Monday, January 11, 2021

Personally responsible: President Donald Trump and America's Plague Year

A notable historical site in Lancaster, Pennsylvania, where I completed my residency in Family Medicine, is Wheatland, the estate of the 15th American President, James Buchanan. Buchanan, who preceded Abraham Lincoln in office and is often considered by historians to be the worst President ever, did absolutely nothing as the first 7 states of the 11 that would go on to form the southern Confederacy seceded from the Union. Although Buchanan believed that secession was unconstitutional, he did not interpret his oath to "preserve, protect, and defend the Constitution of the United States" as giving him the authority to use force to prevent states from leaving. In the four months between Lincoln's election and inauguration (until 1937, Inauguration Day was March 4th), Lincoln watched helplessly as Buchanan's inaction and the scheming of his Southern-dominated Cabinet (including Secretary of War John B. Floyd, who later became a Confederate general) allowed the country to break in two.

Although there were some tense moments in early 1861 and in the summer of 1864, when Confederate General Jubal Early's Army of the Valley briefly skirmished with Union forces in the ring of forts surrounding Washington, DC, no insurrectionists would succeed in breaching the U.S. Capitol with a Confederate battle flag until January 6, 2021. On that date, a violent mob incited by the current President overpowered police and broke into the Capitol building, intending to stop the Congressional certification of November's election result, in which former Vice President Joe Biden defeated President Donald Trump by 7 million popular and 74 electoral votes. They threatened to hang Vice President Pence from a noose for not going along with Trump's illegal plan to disqualify enough electors to swing the election his way, and, before authorities reoccupied the building, mortally wounded one Capitol police officer and likely contributed to the suicide of a second officer three days later.

When historians assess the Trump Presidency, will they judge his anti-democratic actions to be worse for the nation than James Buchanan's inaction? Will they judge Trump to have been personally responsible for creating the movement that, if not for the quick thinking of courageous Capitol Police officer Eugene Goodman, could very well have resulted in live-streamed assassinations of Senators and staffers?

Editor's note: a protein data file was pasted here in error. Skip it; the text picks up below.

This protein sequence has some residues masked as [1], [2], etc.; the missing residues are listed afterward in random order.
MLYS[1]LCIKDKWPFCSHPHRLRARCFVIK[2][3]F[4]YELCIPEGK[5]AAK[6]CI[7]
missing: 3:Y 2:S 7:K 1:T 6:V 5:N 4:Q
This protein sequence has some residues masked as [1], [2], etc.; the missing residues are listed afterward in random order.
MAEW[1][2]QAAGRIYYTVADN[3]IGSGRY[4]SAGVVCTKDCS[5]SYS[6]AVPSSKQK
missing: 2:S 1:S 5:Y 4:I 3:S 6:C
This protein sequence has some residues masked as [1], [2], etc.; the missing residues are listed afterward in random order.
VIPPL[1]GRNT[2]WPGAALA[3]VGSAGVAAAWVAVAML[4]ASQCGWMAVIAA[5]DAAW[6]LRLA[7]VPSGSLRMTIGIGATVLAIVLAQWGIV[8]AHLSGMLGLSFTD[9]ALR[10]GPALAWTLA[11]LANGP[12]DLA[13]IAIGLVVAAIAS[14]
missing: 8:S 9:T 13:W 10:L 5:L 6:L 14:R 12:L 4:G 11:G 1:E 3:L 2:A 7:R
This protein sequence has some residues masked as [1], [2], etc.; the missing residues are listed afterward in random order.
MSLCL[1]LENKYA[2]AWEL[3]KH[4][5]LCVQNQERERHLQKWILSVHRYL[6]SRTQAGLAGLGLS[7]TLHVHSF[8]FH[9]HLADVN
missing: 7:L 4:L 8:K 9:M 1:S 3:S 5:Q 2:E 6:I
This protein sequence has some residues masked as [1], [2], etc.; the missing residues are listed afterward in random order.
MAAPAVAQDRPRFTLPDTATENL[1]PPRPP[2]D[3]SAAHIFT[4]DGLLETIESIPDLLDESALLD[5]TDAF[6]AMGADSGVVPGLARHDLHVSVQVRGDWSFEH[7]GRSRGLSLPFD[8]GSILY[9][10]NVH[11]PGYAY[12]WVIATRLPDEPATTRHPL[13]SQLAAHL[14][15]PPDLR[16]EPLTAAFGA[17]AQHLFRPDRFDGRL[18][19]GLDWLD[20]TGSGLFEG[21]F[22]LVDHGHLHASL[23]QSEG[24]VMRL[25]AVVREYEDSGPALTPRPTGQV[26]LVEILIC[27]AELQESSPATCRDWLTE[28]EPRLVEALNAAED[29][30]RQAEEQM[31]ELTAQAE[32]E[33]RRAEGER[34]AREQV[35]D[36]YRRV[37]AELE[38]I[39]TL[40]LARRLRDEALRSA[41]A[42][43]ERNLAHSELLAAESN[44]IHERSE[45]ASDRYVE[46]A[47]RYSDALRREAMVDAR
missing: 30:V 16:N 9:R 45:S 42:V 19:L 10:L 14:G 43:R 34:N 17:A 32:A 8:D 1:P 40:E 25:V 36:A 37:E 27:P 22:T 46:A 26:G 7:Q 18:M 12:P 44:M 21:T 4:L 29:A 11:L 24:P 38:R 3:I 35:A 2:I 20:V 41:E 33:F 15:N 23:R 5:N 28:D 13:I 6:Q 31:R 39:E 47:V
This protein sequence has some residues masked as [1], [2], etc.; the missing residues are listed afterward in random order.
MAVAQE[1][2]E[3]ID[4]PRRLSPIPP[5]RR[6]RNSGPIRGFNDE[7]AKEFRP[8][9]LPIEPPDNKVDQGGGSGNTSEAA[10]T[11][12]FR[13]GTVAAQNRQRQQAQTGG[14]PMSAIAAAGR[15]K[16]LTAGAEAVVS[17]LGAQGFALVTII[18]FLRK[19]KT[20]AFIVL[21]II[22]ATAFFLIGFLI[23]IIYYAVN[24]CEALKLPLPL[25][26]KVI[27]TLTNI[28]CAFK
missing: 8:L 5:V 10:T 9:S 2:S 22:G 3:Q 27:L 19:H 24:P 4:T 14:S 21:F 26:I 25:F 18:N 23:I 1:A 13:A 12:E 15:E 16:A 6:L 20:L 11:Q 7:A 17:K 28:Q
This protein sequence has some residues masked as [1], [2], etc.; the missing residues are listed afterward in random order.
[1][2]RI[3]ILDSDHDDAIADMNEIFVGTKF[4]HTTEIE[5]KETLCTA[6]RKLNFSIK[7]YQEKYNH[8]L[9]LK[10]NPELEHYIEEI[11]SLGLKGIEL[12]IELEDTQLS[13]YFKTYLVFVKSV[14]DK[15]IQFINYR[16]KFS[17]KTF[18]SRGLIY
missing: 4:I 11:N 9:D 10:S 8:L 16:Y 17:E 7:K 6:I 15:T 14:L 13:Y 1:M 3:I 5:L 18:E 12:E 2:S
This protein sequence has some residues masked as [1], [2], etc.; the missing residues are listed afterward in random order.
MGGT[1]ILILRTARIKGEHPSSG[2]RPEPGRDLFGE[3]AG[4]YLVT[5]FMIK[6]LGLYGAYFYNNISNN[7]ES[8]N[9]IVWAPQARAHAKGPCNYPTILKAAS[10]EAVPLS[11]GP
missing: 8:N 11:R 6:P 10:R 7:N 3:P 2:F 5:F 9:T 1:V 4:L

I hold President Trump personally responsible for a large portion of the 375,000 U.S. deaths from the pandemic to date. Admittedly, it's impossible to assign an exact number. As convincingly argued in the tour-de-force New Yorker article "The Plague Year," there were 3 critical missed opportunities to decisively alter the trajectory of COVID-19 deaths in the U.S.: 1) China's initial suppression of evidence of SARS-CoV-2's human-to-human transmission capability, including refusing to allow the CDC to conduct its own outbreak investigation; 2) the CDC's failure to develop and distribute an error-free test for the virus in February when doing so could have facilitated effective isolation of small numbers of infected patients by state health departments; and 3) Trump's refusal to wear a face mask in public and repeatedly suggesting that doing so was a sign of weakness, particularly when the mask-wearer was his election opponent. It's hard to blame the President for the first two, but the third was all on him.

Trump's responsibility - personal and historical - is even clearer for what happened at the Capitol last week. When you spend months telling supporters that if you don't win the election it will have been due to "massive voter fraud"; when you refuse to concede that you've lost a free and fair contest and file a blizzard of lawsuits that are so legally feeble that conservative judges that you appointed dismiss them out of hand; when you encourage supporters to show up in force on January 6th, appear before them in person to fire them up even more, then send them marching toward America's seat of democracy - you knew exactly what would happen, Mr. President. It's why you deserve to be removed from office before your term expires in 9 days, or failing that, be impeached by the House and convicted by the Senate so that you can never hold public office and wound or sicken this country again.